Why is any of this important? A sense of honor is important, but a craving for honor could easily bring dishonor. Honor killing is an extreme example. Honor killing brings dishonor to the family, even as the family strives to protect its honor. A sense of pride is important, but too much pride can shut one off from criticism, and can induce long term hatreds due to perceived insults. And like an elephant, one never seems to be able to forget, or to move on.

The business of peace in the Middle East will not be clean or comfortable. People abused by the scars of history will hurl insults at one another, to give expression to their collective sense of grief and injustice. How we react in light of those emotions will make all the difference in the world as to our success in brokering a peace.

It is natural for people to be emotional. And emotions run particularly high in the Middle East, and for good reason. But it may be time to cool the emotions, even if only a tad. It may be time to go about the business of peace with a cool, calculating, collected mind, one bent on strength of purpose, instead of emotional release.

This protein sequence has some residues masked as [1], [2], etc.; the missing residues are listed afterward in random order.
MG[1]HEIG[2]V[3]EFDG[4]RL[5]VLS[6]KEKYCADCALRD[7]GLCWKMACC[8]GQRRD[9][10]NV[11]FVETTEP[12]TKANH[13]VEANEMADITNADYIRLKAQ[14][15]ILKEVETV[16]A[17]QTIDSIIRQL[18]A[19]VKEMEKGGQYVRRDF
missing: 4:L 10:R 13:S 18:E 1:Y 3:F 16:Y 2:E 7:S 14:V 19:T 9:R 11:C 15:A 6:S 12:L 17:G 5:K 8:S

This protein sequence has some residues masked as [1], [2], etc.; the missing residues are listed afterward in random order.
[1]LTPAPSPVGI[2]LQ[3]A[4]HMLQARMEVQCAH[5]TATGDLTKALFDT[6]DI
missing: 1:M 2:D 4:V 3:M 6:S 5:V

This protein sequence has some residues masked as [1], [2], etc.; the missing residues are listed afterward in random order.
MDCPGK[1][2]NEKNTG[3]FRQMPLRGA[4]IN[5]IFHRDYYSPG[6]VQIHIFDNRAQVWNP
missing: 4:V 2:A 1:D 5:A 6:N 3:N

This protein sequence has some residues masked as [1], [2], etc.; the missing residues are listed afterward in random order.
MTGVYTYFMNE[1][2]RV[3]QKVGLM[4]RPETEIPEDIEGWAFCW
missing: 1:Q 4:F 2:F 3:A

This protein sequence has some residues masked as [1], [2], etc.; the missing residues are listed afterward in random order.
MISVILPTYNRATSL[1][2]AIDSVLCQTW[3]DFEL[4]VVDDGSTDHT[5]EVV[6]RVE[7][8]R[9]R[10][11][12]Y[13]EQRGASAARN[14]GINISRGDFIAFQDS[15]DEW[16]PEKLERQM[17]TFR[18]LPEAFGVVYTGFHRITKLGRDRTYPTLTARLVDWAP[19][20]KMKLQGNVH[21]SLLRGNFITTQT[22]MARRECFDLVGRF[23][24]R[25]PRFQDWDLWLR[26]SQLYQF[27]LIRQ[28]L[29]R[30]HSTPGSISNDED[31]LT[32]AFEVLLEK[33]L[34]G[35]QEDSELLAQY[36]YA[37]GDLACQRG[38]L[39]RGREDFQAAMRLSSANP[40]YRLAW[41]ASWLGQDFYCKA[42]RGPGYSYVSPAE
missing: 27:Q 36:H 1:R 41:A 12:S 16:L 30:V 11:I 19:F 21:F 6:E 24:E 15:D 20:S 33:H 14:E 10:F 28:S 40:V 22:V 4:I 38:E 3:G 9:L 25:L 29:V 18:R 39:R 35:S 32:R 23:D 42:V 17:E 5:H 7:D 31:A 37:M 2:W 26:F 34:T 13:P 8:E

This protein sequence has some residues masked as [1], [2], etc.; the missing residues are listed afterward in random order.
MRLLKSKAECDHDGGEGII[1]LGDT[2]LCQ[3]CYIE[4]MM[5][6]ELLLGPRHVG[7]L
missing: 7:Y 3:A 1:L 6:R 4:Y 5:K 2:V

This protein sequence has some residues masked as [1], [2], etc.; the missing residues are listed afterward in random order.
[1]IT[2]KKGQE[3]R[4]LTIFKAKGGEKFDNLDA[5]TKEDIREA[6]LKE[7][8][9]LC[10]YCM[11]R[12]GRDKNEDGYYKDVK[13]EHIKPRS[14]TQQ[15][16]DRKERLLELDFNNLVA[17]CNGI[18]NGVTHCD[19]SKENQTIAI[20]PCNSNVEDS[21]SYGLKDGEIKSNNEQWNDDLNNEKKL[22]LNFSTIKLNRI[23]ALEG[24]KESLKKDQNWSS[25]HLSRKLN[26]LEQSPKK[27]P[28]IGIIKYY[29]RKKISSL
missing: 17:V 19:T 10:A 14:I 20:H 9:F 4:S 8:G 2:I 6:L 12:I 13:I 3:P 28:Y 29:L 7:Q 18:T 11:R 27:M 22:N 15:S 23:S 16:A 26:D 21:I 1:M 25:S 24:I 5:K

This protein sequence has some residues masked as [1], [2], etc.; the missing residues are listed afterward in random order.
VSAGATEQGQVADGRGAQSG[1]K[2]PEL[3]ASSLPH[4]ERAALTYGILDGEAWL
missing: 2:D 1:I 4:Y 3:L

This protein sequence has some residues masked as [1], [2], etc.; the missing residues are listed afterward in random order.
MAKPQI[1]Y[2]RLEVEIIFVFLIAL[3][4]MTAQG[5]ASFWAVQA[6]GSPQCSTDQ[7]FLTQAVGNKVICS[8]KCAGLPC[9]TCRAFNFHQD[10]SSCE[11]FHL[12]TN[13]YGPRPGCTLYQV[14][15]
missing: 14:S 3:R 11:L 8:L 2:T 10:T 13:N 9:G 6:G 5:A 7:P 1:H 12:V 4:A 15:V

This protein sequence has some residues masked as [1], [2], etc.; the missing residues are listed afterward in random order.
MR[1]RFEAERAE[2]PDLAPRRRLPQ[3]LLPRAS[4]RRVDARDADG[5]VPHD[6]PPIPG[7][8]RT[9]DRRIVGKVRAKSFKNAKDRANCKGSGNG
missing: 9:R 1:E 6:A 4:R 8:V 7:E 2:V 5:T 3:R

We may well have to swallow our pride, to create a reality that we can really be proud of. If that means shelving our emotions for a while, so be it. If that means bringing some flexibility to our sense of honor, well that’s how it goes. If that means giving up a piece of ourselves in the process, c’est la vie. We will have to be big enough and wise enough to admit that it’s not just about us, but about those who will come after us. We will have to step out of who we are, to become something more than we ever were, or could ever imagine.

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Comment by Nissim Dahan on September 5, 2008 at 3:32am
Great story Hayyim.

Life is so short. I don't see why things have to be so intense among people who profess to love one another. But they often are.

We have a choice of sorts. It can be all about us; about who we are, what we think, what we believe, and the respect that we expect from others. Or we can choose to connect. When we make that choice, it's becomes more about you, than about me.

In the Middle Ages, pride was considered the worst sin. Maybe they were on to something. As a species, I don't really see that we have that much to be proud of. With all our maneuverings, we are bringing ourselves perilously close to extinction. Perhaps some humility would be in order. And with that, a diminished pride in ourselves, and an inclination to make ourselves more open, and perhaps more vulnerable to others. As such we may find that we grow, and that we have even more to be proud of.
Comment by Hayyim Feldman on September 2, 2008 at 3:27am